Despite what you may have heard or think, you don’t always have to agree with your partner. A healthy relationship is built on the fact that your partner and you are two different people. Because of this, the two of you don’t always have to have the same opinion about something. In fact, this is what keeps the relationship alive and interesting. Agreeing to disagree with your partner on some certain topics is the easiest way to make a relationship work for the two of you. In so doing, both of you acknowledge that you are both different but willing to accept that each of you are unique in your own ways. Here are 5 things that are okay to agree to disagree with your partner:
Just because you and your partner have different political views doesn’t mean that you aren’t a good fit for each other. This is one thing that you can agree to disagree on — that no matter who you vote for, this will not affect your relationship and won’t be a deal-breaker. And in case you realize that anytime you talk about politics, it gets tense, you can agree to not talk about politics and when you do, do so with love and respect.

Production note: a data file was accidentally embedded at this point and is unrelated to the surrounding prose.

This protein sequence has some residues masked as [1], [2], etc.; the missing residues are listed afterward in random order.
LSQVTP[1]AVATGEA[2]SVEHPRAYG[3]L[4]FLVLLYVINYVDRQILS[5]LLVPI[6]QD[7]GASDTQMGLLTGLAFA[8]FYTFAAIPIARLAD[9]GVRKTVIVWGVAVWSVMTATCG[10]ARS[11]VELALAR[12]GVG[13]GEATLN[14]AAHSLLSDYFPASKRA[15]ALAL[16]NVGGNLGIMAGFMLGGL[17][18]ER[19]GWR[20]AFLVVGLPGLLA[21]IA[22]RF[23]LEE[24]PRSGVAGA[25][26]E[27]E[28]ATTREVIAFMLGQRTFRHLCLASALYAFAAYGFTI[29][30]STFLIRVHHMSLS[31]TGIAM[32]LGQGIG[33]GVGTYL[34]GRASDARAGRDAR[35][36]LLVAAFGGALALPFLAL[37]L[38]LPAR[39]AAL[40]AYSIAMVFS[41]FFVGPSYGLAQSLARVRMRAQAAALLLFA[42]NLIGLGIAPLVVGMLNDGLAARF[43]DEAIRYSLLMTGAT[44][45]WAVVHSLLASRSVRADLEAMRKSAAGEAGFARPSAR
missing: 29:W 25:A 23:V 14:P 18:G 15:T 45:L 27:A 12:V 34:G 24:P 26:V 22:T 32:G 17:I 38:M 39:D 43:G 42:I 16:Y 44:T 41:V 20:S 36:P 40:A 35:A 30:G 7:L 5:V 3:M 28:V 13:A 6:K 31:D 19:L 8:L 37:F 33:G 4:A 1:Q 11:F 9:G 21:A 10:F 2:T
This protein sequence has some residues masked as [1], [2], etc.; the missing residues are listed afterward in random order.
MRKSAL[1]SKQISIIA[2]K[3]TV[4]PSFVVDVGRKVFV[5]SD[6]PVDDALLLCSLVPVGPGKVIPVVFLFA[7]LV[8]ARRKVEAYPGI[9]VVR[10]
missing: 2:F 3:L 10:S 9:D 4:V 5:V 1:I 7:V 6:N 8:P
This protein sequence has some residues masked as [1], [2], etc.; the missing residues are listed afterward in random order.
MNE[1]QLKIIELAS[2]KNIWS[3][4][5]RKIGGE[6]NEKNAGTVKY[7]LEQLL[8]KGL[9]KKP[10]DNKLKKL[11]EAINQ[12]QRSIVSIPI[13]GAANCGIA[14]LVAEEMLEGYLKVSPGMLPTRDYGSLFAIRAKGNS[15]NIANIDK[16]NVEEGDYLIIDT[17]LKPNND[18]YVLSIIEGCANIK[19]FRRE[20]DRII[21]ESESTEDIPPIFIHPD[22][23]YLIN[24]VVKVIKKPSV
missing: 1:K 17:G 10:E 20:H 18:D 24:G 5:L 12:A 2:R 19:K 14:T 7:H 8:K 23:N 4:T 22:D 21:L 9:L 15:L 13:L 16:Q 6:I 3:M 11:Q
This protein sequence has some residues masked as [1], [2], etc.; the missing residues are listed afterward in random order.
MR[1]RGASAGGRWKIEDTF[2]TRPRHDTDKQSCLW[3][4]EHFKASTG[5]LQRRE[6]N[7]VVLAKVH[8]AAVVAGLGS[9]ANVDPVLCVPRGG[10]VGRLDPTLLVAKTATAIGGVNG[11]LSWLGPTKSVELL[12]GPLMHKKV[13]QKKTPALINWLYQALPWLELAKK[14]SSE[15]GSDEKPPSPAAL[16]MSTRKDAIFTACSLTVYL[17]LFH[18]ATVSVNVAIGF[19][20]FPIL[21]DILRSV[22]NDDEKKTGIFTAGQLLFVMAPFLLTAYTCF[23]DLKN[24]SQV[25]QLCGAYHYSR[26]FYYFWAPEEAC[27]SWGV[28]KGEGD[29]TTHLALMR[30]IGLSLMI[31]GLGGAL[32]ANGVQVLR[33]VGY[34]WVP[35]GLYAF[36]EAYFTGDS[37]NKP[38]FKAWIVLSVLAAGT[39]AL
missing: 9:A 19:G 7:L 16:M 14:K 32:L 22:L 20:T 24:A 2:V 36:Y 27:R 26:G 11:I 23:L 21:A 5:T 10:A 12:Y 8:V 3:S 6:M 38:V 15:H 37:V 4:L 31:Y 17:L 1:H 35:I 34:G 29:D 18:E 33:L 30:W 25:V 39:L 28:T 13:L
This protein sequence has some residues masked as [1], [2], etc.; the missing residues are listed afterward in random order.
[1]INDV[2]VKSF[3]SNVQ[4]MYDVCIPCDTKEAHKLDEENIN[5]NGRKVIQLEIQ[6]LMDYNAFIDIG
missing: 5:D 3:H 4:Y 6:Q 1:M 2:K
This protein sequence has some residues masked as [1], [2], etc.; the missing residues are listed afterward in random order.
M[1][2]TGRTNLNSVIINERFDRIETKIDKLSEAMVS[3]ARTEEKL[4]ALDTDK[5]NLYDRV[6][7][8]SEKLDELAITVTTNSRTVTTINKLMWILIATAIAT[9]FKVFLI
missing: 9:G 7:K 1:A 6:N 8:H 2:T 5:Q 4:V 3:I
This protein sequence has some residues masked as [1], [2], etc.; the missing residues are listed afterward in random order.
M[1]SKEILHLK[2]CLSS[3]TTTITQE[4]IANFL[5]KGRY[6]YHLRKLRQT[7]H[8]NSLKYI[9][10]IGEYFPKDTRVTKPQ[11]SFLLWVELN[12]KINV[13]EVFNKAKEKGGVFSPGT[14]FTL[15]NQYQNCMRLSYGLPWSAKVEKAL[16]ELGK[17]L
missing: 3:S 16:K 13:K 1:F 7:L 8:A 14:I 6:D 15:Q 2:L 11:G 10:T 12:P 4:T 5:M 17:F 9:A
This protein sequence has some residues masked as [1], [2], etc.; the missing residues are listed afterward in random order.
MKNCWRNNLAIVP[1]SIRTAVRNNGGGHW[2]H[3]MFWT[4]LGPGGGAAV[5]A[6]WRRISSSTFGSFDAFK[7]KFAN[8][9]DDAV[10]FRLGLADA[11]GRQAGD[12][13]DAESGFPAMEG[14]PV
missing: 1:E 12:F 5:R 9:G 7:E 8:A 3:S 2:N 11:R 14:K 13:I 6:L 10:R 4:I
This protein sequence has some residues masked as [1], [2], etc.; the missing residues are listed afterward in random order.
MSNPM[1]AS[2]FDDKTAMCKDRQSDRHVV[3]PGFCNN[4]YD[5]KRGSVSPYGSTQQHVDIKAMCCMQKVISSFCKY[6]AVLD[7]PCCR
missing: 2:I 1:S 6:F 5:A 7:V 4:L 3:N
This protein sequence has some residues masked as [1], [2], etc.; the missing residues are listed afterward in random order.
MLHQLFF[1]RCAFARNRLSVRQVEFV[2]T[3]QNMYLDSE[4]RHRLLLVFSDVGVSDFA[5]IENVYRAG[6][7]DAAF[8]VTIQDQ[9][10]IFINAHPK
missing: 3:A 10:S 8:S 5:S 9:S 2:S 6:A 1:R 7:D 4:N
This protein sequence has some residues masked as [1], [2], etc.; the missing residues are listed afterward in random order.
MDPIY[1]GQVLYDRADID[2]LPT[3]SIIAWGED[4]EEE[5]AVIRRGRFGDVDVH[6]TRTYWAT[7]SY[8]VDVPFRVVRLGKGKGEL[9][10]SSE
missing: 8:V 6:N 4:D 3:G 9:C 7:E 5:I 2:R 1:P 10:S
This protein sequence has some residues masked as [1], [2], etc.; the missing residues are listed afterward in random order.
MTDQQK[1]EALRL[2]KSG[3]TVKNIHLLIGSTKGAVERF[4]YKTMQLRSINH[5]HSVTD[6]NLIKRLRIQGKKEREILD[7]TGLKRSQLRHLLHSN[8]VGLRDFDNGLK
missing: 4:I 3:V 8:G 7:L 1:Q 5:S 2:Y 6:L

If one person is crazy about healthy eating while the other isn’t, this doesn’t necessarily have to be a deal-breaker. And neither of you has to change your diet to make the other person confident. If you can agree to disagree on the type of food each one of you enjoys, then the better. However, you can occasionally try each other’s meals or restaurants, or experiment with a new recipe from time to time.
How to raise kids
Having kids is one thing that is bound to change your relationship dynamics. However, you shouldn’t let it come in between the two of you. Couples often don’t agree on how to raise kids or even discipline them. Both parents need to respect each other and allow the other to do what they think is best without feeling ridiculed or defensive.
Music, movies and entertainment
While it’s great to be with someone who shares your taste in movies and music, it’s definitely not a requirement for a successful relationship. If you don’t love the same kind of music or leisure activities, you can always enjoy them with friends who do. No harm is done.
In reality, we usually have a very hard time with disagreement of any sort. This discomfort may rear its ugly head in many ways—from passive-aggression to deep-seated resentment and worse. The lesson is learning to dialogue about them so they don’t create more resentment every time they come around.